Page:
David Swensen Insight

Archive for February 2009

David Swensen:

Avoid the fee-ing frenzy!

A woman banks at Wachovia. Let’s call her Marion. When Marion needs to rollover her 401(k) into an IRA account, she naturally asks a Wachovia financial advisor for help. He helps her open an account and recommends she buy the Evergreen Asset Allocation Fund (EAAFX). Is there anything wrong with this picture? Plenty!

First, the fund has a sales charge (front-end load) of 5.75%. Her 401(k) balance is $100,000. This means, the advisor takes $5,750 just for the act of opening the account for her.

Second, the fund has an expense ratio of 1.27%. This expense ratio includes a 12b-1 fee of 0.25%. This means the advisor will continue to collect about $250 every year for as long as Marion is invested in the fund. The fund manager will collect $1,020- every year!

Third, the fund is actually a fund of funds. Money in the fund is simply divided up and invested in a numbers of other funds, each of which has another layer of managers and fees ranging from 0.39% to 1.02%.

In fact, there are superb funds that don’t charge front-end load and have low expense ratios. But financial advisors who work on commission may never tell you about what’s a better choice for you. No wonder Jack Bogle, founder of the Vanguard Group laments, “Too much salesmanship and too little stewardship.”

Ninety percent of financial advisors are ‘product pushers’ on commission. Conflict of interest runs rampant. How can people like Marion, and people like you, protect themselves against what David Swensen calls a fee-ing frenzy? The answer is, by going with a fee-only advisor.

What is fee-only?

Fee-only means the advisor doesn’t take commissions, product incentives, or third-party payments as hidden compensation.

Why fee-only?

Just because someone is a fee-only advisor doesn’t make him or her automatically trustworthy. But fee-only advisors are more likely to be trustworthy and transparent in their dealings because they avoid conflict of interest. 

The Yale model is under intense criticism that it doesn’t work as advertised in the current market condition. Here is David Swensen‘s response in an interview with Seth Hettena, Special to ProPublica.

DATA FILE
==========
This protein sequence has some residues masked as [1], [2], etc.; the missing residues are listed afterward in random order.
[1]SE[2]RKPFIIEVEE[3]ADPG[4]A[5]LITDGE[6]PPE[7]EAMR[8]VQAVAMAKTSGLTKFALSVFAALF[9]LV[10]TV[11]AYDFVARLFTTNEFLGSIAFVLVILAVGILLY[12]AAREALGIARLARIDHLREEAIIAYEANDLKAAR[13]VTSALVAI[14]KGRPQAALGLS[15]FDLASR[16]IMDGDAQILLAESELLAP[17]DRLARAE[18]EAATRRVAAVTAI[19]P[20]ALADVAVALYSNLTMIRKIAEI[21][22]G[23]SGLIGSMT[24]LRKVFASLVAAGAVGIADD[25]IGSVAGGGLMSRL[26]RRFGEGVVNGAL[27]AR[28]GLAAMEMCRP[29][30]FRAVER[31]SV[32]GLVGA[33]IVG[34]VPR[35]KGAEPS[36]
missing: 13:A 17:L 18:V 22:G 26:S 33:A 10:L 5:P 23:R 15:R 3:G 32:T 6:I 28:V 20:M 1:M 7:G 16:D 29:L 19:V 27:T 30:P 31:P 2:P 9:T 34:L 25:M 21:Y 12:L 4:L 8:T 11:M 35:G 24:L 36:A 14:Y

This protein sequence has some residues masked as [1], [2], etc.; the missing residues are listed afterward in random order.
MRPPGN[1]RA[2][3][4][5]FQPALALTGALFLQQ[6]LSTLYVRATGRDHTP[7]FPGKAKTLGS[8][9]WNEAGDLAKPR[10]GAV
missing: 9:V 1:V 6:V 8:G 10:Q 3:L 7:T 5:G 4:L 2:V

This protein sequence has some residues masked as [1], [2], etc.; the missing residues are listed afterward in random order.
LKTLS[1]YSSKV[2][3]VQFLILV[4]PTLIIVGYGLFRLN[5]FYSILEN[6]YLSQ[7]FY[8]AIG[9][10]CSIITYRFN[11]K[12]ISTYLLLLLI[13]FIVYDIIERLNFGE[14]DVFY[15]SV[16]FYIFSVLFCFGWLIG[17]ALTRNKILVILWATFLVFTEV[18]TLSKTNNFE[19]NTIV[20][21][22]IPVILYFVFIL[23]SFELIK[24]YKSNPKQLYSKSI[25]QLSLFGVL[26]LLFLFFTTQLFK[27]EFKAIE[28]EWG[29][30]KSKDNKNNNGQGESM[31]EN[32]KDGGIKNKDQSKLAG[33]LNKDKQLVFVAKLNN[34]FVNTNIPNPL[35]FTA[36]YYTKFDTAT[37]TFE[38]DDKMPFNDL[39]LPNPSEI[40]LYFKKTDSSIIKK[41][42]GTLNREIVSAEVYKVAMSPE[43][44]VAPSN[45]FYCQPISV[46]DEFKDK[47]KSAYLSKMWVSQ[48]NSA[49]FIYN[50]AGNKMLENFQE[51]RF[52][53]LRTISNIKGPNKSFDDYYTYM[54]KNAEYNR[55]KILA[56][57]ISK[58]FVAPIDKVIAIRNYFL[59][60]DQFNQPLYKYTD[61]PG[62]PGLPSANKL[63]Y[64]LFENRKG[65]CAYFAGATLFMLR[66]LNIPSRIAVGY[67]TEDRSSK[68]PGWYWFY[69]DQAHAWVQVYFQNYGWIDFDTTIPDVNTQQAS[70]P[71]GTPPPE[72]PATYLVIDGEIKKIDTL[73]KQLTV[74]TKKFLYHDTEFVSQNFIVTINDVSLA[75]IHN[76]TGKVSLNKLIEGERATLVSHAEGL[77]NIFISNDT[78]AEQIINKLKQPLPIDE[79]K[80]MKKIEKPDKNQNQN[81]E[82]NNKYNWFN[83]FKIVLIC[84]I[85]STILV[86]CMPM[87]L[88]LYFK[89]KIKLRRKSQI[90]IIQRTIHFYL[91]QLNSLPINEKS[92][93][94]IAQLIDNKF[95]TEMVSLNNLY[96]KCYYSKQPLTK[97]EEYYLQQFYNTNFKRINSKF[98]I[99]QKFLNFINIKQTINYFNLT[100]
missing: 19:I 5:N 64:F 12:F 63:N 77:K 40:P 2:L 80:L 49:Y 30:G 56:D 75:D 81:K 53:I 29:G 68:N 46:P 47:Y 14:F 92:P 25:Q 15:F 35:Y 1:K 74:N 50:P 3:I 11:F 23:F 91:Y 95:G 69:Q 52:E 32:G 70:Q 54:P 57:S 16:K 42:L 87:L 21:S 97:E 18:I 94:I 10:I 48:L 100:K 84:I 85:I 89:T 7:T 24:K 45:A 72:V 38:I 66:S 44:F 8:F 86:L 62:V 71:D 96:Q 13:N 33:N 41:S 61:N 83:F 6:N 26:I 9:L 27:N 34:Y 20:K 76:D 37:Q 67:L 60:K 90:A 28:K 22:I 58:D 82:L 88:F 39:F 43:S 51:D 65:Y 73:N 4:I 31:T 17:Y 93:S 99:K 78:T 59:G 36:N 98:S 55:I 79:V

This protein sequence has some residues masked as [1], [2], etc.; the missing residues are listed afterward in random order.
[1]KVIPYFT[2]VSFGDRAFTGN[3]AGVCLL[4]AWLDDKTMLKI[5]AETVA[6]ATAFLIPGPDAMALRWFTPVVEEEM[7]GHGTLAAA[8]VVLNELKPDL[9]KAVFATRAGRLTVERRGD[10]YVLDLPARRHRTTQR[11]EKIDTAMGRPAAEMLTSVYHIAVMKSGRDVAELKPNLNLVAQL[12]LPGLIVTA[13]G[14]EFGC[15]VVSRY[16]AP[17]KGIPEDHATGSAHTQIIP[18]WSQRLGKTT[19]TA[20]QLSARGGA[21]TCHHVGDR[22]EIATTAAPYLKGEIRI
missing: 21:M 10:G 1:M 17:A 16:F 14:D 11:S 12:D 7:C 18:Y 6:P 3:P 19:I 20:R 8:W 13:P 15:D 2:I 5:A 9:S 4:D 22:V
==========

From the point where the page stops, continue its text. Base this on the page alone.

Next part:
The first thing I’d say is it’s too short a time period over which to judge. If you want to have a fair assessment of any investment strategy, get through the crisis and then look back and see how things performed.

If you look back 10 years from June 30, 2008, Yale’s performance was 16.3 percent per annum. Bonds were 5 percent plus or minus, and stocks were 3 percent plus or minus. So what are you going to do? You’re going to give up that kind of performance to hold a lot of bonds to protect against the financial crisis? Where’s the alternative that performs so much better? 100 percent government bonds? Is that the alternative? Well, then what would have happened if you had held that the decade before? I don’t get it.

They’re not thinking about what happened the 10 years before and they’re not giving us time to get through this crisis and see how it plays out for the Yale model against a more traditional portfolio. That’s one of the really interesting things in these articles that have been critical of the Yale model and sometimes of me personally: Where’s the alternative? What’s the option? Yeah, the model fails. Well, relative to what?

Here is the source.

Once upon a time, the Yale University Endowment invested like the rest of us, in just two asset classes: US equity and fixed income. After taking over the reins in 1987, David Swensen, the chief investment officer of Yale Endowment, moved aggressively into non-traditional and often illiquid asset classes like foreign equity, absolute return, real assets and private equity.

Chart: The Yale Model asset allocation
[enable picture display to see this chart]
Picture credit: thedividendguyblog.com

His unconventional approach produced a 20-year unbroken record of positive returns, resulting in stellar growth of the endowment from $1b to $17b. No wonder rival school Harvard University studies him closely. Other institutional money managers trip over themselves trying to mimic him.

Yale’s six asset classes are defined by their different expected response to economic conditions, such as inflation, growth and interest rate. Here is my own simplified explanation and cautionary note about these asset classes in relation to us as individual investors. Read the rest of this entry »

David Swensen, Yale’s Chief Investment Officer and manager of the University’s endowment, discusses the tactics and tools that Yale and other endowments use to create long-term, positive investment returns. He emphasizes the importance of asset allocation and diversification and the limited effects of market timing and security selection.

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